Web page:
You've written that FDR was at times too cautious in his response to the Great Depression, and that by reducing spending and raising taxes in 1937 to appease deficit hawks he sent the economy into a severe recession. Do you think the next administration recognizes that they should err heavily on the side of too much stimulus?
I think they understand that they have to go big; what I don't know is whether they understand just how big big is. But they are being bombarded with concerns, not just from me but from a lot of people, and unlike the current administration they actually listen to experts. So I'm hopeful that they'll do the right thing.
Could a lack of action over the next two months ultimately prove fatal to our chances for a timely recovery?
Fatal I don't know. But these are two bad months to have policy comatose.
Mr. Harper was supposed to be the steady hand at the helm. But now, even his long-time loyalists whisper that he's lost it. They are right. You can put up with a bully. You can even put up with a paranoid, controlling bully. But a paranoid, controlling bully with catastrophic judgment is another matter.But there's an unambiguous irony with a capital 'I' in Ms Wente criticising someone else for being a 'paranoid controlling bully'.
Just after 9 a.m. on a cool autumn morning, Margaret Wente is greeted by the familiar sounds of The Globe and Mail newsroom. Reporters are checking phone messages, placing early calls and scanning the news wire to see what's happened overnight. Some are chatting and leaning against a wall that displays seven clocks telling the time in Los Angeles, London, New Delhi, Jerusalem, Moscow, Beijing and Berlin. Wente surveys the sea of desks as she makes her way to her office in the Report on Business section. Nothing could have prepared her for this.She can, I suppose be considered an expert in workplace bullying.
Some reporters are wearing white buttons with "Weak and Hopeless" printed in big black letters. They're reacting to one of Wente's memos—now known as the Weak and Hopeless memo—which was mysteriously leaked to the newsroom. A month earlier, William Thorsell, the Globe's editor-in-chief, had asked Wente to jot down what she thought was wrong with the paper's A-section, to which she'd responded: "The Toronto-based national news team is in exactly the same situation that ROB was in 1994. It is starved for good reporters. Key beats are uncovered. Other key beats are staffed with hopeless people.... No amount of clever editing or packaging will fix that. The only fix is to hire some top young reporters.... No amount of remedial training, rework, or memo-writing will compensate for a basically weak staff."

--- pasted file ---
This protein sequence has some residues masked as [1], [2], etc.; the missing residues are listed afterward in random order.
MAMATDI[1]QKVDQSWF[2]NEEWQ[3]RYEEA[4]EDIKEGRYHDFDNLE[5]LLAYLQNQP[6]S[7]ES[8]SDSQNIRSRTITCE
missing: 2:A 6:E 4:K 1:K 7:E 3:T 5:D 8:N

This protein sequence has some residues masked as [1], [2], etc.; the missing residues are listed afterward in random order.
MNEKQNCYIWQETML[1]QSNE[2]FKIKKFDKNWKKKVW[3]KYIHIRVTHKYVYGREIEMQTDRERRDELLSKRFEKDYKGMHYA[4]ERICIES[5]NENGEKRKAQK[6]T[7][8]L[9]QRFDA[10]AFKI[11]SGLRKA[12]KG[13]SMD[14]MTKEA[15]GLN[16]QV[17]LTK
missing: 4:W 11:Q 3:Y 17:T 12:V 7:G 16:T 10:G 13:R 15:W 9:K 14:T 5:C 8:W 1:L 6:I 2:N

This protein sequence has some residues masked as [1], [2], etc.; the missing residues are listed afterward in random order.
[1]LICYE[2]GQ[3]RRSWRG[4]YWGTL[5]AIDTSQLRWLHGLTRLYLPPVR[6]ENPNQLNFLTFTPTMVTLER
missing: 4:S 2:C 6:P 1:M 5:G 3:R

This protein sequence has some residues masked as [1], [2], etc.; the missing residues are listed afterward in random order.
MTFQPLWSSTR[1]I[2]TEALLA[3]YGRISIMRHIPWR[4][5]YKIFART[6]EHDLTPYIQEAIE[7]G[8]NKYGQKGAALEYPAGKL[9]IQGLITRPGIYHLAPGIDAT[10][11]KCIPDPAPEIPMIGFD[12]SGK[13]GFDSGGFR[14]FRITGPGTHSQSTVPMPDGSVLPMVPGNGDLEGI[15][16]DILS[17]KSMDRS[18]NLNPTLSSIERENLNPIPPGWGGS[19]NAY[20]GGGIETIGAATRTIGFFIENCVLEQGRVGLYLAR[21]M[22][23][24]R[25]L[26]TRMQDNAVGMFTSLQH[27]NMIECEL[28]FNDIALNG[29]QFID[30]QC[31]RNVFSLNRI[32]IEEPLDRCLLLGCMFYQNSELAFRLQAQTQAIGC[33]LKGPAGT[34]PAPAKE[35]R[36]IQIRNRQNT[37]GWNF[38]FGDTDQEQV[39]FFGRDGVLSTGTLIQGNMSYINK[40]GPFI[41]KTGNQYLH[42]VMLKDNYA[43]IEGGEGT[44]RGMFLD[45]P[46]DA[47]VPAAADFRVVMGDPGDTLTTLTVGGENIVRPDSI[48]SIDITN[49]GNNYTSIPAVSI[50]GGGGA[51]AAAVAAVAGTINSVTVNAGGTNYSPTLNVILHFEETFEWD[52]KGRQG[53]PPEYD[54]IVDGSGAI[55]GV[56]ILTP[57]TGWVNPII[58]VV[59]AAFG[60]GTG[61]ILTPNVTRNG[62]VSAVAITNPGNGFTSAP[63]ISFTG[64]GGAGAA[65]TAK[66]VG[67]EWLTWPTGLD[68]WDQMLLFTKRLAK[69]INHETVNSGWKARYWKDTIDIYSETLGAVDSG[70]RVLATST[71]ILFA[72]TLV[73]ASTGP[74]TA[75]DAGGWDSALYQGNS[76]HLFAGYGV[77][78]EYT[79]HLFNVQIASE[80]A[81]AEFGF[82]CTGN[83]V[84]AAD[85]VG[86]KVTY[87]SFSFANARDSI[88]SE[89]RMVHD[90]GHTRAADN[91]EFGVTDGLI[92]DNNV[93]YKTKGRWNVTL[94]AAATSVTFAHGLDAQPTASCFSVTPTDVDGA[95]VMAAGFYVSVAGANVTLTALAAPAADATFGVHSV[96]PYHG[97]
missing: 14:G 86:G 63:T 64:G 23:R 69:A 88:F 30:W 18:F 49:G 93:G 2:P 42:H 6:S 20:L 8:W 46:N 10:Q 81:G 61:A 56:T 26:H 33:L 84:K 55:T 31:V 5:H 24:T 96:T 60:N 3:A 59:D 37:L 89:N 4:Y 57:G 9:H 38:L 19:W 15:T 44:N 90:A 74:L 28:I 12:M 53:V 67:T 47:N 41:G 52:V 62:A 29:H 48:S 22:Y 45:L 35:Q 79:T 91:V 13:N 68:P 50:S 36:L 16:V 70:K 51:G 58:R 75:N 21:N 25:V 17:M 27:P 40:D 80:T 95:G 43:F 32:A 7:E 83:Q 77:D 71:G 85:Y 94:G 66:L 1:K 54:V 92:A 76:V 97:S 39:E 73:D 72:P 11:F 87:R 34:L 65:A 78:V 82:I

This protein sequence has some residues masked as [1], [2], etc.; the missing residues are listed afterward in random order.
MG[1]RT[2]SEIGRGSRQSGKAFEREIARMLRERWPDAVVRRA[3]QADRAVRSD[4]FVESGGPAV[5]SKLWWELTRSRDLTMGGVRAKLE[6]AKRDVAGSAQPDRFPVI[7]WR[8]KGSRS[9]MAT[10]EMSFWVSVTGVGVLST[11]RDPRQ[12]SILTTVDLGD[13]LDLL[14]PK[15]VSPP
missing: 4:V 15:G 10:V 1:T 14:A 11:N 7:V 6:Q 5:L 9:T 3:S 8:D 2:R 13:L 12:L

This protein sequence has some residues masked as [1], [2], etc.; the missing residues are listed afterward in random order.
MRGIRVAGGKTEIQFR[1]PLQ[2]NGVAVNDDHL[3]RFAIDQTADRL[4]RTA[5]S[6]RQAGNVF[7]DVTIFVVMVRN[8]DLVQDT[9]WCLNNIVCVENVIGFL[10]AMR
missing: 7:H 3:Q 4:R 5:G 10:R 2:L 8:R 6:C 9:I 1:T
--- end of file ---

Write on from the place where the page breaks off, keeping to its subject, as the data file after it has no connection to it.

A year and a half later, her reputation is still suffering. Even before the memo made the rounds, many Globe reporters felt that Wente was difficult to work with. She's often described as blunt and distant. As managing editor of the Globe, she's renowned for her impenetrable vision of the paper. As an editor of other people's work, she is highly skilled if not gentle. She expects the same level of professionalism from her colleagues that she demands of herself. She has no time for hand-holding or stroking reporters' egos. This is a woman who believes in hard work, not flattery. Colleagues who've known her for years say they still can't read her thoughts or predict her next move. She will admit to being painfully shy but says little else about herselfespecially to her staff. Which, of course, builds suspicion and paranoia. In an industry that attracts more than its share of suspicious and paranoid types, Wente's reticence can cause problems. As shocked as she might have been that morning, faced with a newsroom of "Weak and Hopeless" reporters, Wente remained silent as her eyes fixed on the white buttons.
The Globe and Mail calls for him to resign. The National Post just calls him a clueless bully who ignores the advice of everyone around him:
Conservative MPs look wistfully around their comfortable Center Block offices as they get ready for Christmas. Conservative staffers, some just hired, in the process of renting homes and moving families, rage against scheming packs of 'losers, socialists and separatists' but have no doubt about who to blame for the coming exile from power.
No one in the caucus would speak on the record, but a chat with former Conservative Bill Casey was revealing. The Independent MP, who was booted out of the Harper government for voting against a budget, said the great unravelling of the last few days is actually the product of a frustration that has been building on the opposition benches for the last three years. "Brinksmanship politics and pushing the opposition around has crystallized with this coalition," he said.
That attitude has also translated into Mr. Harper's relations with his own caucus, with the result that they are likely to prove as loyal as a pack of wolves turning on the one who falters. "His leadership style is not working. Ninety-five per cent of the Conservative caucus would have said don't make that statement [removing public funding for parties] if they'd been asked. But that's the problem. They are never asked, yet they'll carry the can for that decision," said Mr. Casey. "He doesn't understand people. He doesn't get that you can only push people around for so long before they push back."
The sweetest revenge of all, in years to come this is what Harper will be remembered for: The master strategist, the cunning partisan warrior who brought games theorists into strategy sessions (I guess they were busy last week.) and so clearly revelled in his image as an icy Machiavellian schemer, will be remembered for one of the most clueless and boneheaded political miscalculations in parliamentary history.
Joe Clark just thought he could govern as if he had a majority, Stephen Harper thought he could crush his enemies as if he had a majority.
Monday, December 01, 2008
“I think a lot of people in Canada have been looking for politics to be done a little differently. I think it would be fair to say that what you’re seeing here today is politics done a little differently,” he said. “It’s actually done with the notion that people who have had differences of opinion, sometimes quite profound, might be able to find issues and avenues and strategies and ways forward together in difficult circumstances. And to me this is an expression of enormous optimism.”
We should expect more mischief and unambiguous attempts at sabotage from the right wing media - CanWest, CTV and the Sun chain will not hesitate to engage in all but open attempts to scuttle this from day one.